CYE Insights

The Growing Threat of Cyberattacks and Social Engineering

February 21, 2024

The Growing Threat of Cyberattacks and Social Engineering

In an increasingly digital world, organizations face a growing threat: cyber incidents involving the theft of money through a combination of cyberattacks and social engineering. This exploits both technical vulnerabilities and human psychology, making it a challenge for businesses to defend against. This article delves into the intricacies of such incidents, examining their modus operandi, impact, and proactive measures that organizations can take to avoid them.

Real-World Example of a Cyberattack with Social Engineering

In many cases, such an incident is discovered when a vendor claims they haven’t received payment for their services. In one case, a company conducted a brief internal review. This led to the suspicion of potential mail fraud. An extensive investigation ensued, involving threat hunting and a darknet inquiry, aiming to ascertain the extent of the breach and its origin and to effectively block further access by the attacker.

A scrutiny of mailboxes owned by high-ranking employees with funds transfer authority uncovered several suspicious activities emanating from a specific mailbox. Subsequent probing identified several suspicious IP addresses that accessed files in the secretary’s SharePoint within the same timeframe. It is our belief that the attacker, who possessed login credentials, may also have had access to other available resources. A closer examination of these connections revealed unusual activity originating from Nigeria and Mexico.

The Anatomy of the Threat

Cyber incidents involving financial theft from organizations often begin with the exploitation of technological vulnerabilities. Cybercriminals may infiltrate an organization’s network through various means, including phishing attacks, malware injections, or exploiting unpatched software. Once inside, they seek to locate and exploit financial systems, gain unauthorized access to accounts, or manipulate transaction records.

However, what sets these incidents apart is the integration of social engineering techniques. This involves manipulating individuals within the organization to facilitate or overlook fraudulent activities. These techniques range from impersonation to psychological manipulation, leveraging trust and authority to gain access to sensitive information or systems.

Types of Social Engineering Exploits


This remains one of the most prevalent social engineering tactics. Attackers send deceptive emails, masquerading as legitimate entities, to trick employees into revealing confidential information or click on malicious links.


A more elaborate form of manipulation where the attacker creates a fabricated scenario to extract information. For example, posing as a co-worker or vendor to elicit sensitive data.

Tailgating and Piggybacking

This physical form of social engineering involves gaining unauthorized access to restricted areas by exploiting human courtesy or trust. An attacker may simply follow an authorized individual into a secure area.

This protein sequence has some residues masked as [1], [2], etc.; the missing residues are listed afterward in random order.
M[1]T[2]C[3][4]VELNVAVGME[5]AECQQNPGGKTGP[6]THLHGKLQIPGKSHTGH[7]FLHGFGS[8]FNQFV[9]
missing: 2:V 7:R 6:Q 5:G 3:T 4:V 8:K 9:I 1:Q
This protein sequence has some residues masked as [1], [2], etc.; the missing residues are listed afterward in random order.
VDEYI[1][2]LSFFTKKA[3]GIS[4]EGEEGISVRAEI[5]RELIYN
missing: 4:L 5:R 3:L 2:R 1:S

Attackers may impersonate executives, IT personnel, or trusted vendors to bypass security protocols, gain access to sensitive systems, or authorize fraudulent transactions.

Impact on Organizations

The consequences of successful cyber-social engineering incidents can be devastating for organizations. Apart from direct financial losses, organizations face a loss of reputation, diminished customer trust, and potential legal repercussions. The ripple effects extend to disrupted operations, regulatory fines, and increased cybersecurity expenditures.

Preventive Measures and Mitigation Strategies

Education and Training

Providing comprehensive cybersecurity training to employees is paramount. They should be able to recognize and report suspicious activities, especially in emails or communications requesting sensitive information.

Multi-Factor Authentication (MFA)

Implementing MFA adds an extra layer of security by requiring multiple forms of authentication, reducing the likelihood of unauthorized access even if login credentials are compromised.

Access Controls and Segmentation

Limiting access to sensitive systems and information on a need-to-know basis can minimize the damage potential of an insider threat or compromised account.

Incident Response Plans

Organizations must develop and regularly update incident response plans to ensure swift and effective action in the event of a breach. This includes protocols for communication, containment, eradication, recovery, and lessons learned.


The convergence of cyber and social engineering techniques in the theft of organizational funds represents a critical challenge in the modern threat landscape. By understanding the tactics employed and implementing robust cybersecurity measures alongside comprehensive employee training, organizations can fortify their defenses against these insidious attacks. Vigilance, education, and technological safeguards are the pillars upon which organizations can stand strong against this evolving threat.

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Elad Leon

By Elad Leon

Elad Leon is Senior CTI Expert at CYE. He is a reserve major in the Israel Defense Forces and has more than a decade's experience working in the defense and intelligence community. He specializes in strategic analysis, operations management, and threat actor engagement.